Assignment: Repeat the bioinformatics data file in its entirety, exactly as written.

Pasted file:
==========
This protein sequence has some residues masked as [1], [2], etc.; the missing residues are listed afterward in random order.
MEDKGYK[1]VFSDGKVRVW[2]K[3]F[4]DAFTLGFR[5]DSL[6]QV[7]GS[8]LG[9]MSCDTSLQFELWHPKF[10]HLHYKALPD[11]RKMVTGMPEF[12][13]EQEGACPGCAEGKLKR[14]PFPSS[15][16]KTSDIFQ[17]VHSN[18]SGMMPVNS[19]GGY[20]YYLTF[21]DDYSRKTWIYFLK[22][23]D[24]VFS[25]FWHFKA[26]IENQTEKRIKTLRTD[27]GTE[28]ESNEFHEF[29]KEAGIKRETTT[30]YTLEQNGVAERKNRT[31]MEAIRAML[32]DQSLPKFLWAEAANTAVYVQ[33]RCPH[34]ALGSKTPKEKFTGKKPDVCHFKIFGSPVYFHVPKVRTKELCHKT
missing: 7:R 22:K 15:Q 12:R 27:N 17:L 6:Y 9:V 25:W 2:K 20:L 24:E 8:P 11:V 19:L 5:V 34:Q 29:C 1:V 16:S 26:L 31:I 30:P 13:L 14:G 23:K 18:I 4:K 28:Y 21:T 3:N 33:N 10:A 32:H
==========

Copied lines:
This protein sequence has some residues masked as [1], [2], etc.; the missing residues are listed afterward in random order.
MEDKGYK[1]VFSDGKVRVW[2]K[3]F[4]DAFTLGFR[5]DSL[6]QV[7]GS[8]LG[9]MSCDTSLQFELWHPKF[10]HLHYKALPD[11]RKMVTGMPEF[12][13]EQEGACPGCAEGKLKR[14]PFPSS[15][16]KTSDIFQ[17]VHSN[18]SGMMPVNS[19]GGY[20]YYLTF[21]DDYSRKTWIYFLK[22][23]D[24]VFS[25]FWHFKA[26]IENQTEKRIKTLRTD[27]GTE[28]ESNEFHEF[29]KEAGIKRETTT[30]YTLEQNGVAERKNRT[31]MEAIRAML[32]DQSLPKFLWAEAANTAVYVQ[33]RCPH[34]ALGSKTPKEKFTGKKPDVCHFKIFGSPVYFHVPKVRTKELCHKT
missing: 7:R 22:K 15:Q 12:R 27:N 17:L 6:Y 9:V 25:W 2:K 20:L 24:E 8:P 11:V 19:L 5:V 34:Q 29:C 1:V 16:S 26:L 31:I 30:P 13:L 14:G 23:K 18:I 4:K 28:Y 21:T 3:N 33:N 10:A 32:H